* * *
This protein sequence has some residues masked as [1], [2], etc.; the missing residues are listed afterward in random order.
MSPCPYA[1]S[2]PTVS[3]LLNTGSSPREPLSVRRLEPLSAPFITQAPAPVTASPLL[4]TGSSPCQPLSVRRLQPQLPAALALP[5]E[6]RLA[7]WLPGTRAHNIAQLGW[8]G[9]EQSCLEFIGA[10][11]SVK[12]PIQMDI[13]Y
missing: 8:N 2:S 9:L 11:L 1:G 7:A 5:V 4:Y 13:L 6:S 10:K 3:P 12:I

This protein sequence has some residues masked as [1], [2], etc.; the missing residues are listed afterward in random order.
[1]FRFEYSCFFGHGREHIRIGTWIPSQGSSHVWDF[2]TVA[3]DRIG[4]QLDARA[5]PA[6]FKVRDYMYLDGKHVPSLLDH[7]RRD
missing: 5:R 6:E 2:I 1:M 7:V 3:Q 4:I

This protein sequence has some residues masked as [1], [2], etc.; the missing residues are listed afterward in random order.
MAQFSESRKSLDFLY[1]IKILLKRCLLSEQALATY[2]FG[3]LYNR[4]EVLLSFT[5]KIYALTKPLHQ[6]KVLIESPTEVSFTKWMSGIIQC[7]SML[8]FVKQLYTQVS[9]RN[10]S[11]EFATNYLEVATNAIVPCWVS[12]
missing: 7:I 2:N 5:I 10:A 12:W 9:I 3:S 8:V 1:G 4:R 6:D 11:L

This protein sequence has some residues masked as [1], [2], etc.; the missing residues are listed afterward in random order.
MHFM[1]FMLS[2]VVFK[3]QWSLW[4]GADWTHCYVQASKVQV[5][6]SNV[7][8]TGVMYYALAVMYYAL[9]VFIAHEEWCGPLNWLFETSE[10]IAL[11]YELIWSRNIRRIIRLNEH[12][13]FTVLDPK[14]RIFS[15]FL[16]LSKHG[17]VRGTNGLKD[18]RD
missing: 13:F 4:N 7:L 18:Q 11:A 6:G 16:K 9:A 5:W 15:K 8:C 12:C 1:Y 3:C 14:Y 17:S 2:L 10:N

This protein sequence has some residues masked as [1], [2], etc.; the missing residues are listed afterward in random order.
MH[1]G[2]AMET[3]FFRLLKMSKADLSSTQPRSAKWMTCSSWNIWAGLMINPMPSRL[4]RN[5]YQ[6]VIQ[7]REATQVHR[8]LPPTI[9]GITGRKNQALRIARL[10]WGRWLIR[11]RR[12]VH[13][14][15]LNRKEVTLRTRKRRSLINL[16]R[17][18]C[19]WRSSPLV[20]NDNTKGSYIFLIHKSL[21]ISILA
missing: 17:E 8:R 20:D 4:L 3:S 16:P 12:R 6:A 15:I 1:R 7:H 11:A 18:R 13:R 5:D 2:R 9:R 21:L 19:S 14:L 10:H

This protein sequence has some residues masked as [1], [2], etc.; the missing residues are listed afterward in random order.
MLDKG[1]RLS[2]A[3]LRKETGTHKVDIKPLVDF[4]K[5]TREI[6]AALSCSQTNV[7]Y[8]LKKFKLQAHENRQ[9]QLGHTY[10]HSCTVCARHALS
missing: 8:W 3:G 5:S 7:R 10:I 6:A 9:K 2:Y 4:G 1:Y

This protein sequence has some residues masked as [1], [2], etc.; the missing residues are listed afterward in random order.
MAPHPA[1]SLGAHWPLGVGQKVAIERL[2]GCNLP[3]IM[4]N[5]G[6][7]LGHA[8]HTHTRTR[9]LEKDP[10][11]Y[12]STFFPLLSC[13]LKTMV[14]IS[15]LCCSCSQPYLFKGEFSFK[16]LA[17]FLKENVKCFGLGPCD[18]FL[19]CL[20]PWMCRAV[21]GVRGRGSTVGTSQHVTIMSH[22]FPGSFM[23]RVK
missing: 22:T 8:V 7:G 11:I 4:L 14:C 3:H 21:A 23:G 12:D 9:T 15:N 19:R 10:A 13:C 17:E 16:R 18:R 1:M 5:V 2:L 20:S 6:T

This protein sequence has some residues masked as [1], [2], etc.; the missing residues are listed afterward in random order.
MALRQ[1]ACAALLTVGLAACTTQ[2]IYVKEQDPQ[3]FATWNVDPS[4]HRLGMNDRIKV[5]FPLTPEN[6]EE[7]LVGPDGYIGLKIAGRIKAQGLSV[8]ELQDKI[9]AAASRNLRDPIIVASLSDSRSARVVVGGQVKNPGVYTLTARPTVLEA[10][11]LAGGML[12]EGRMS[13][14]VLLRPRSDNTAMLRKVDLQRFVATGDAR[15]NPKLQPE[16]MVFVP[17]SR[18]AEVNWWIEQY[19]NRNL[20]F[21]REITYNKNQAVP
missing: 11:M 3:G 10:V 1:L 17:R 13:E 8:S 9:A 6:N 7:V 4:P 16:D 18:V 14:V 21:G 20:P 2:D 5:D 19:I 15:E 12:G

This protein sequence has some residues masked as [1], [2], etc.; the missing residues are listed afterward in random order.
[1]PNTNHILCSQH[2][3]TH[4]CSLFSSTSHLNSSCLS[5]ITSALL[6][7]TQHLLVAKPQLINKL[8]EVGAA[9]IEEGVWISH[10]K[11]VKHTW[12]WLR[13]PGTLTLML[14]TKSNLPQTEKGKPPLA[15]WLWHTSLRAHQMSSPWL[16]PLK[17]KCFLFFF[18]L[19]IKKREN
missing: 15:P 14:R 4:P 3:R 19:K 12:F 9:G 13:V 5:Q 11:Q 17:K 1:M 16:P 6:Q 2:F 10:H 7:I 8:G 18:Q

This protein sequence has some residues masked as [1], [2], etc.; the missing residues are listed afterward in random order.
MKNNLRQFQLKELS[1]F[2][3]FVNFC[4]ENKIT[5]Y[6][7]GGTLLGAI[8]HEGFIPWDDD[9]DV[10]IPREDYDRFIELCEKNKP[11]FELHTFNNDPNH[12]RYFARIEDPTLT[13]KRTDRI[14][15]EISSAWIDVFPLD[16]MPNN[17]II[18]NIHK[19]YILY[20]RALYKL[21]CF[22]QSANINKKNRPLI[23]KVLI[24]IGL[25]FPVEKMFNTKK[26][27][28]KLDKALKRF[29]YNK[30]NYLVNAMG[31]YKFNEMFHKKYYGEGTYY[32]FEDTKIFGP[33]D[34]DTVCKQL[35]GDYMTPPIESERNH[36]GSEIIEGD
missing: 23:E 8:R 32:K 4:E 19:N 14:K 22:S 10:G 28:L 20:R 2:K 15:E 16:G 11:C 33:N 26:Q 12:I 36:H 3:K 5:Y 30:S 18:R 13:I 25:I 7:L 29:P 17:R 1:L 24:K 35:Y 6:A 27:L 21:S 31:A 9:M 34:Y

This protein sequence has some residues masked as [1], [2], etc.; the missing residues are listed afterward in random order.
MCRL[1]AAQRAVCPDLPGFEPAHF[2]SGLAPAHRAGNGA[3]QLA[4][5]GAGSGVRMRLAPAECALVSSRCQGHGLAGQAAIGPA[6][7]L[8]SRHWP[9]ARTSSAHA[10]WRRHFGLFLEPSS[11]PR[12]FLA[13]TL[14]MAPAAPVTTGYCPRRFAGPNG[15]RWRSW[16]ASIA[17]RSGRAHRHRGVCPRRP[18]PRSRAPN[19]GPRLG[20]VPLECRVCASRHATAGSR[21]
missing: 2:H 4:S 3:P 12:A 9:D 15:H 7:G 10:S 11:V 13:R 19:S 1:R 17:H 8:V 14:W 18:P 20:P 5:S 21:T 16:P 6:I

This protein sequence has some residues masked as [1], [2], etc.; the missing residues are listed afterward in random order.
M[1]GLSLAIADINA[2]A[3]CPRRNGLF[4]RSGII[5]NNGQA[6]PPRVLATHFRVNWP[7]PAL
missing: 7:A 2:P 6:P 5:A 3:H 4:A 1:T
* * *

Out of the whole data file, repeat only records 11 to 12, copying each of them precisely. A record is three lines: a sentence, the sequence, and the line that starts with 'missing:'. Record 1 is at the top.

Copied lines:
This protein sequence has some residues masked as [1], [2], etc.; the missing residues are listed afterward in random order.
MCRL[1]AAQRAVCPDLPGFEPAHF[2]SGLAPAHRAGNGA[3]QLA[4][5]GAGSGVRMRLAPAECALVSSRCQGHGLAGQAAIGPA[6][7]L[8]SRHWP[9]ARTSSAHA[10]WRRHFGLFLEPSS[11]PR[12]FLA[13]TL[14]MAPAAPVTTGYCPRRFAGPNG[15]RWRSW[16]ASIA[17]RSGRAHRHRGVCPRRP[18]PRSRAPN[19]GPRLG[20]VPLECRVCASRHATAGSR[21]
missing: 2:H 4:S 3:P 12:A 9:D 15:H 7:G 10:S 11:V 13:R 19:S 1:R 17:H 8:V 14:W 18:P 20:P 5:S 21:T 16:P 6:I

This protein sequence has some residues masked as [1], [2], etc.; the missing residues are listed afterward in random order.
M[1]GLSLAIADINA[2]A[3]CPRRNGLF[4]RSGII[5]NNGQA[6]PPRVLATHFRVNWP[7]PAL
missing: 7:A 2:P 6:P 5:A 3:H 4:A 1:T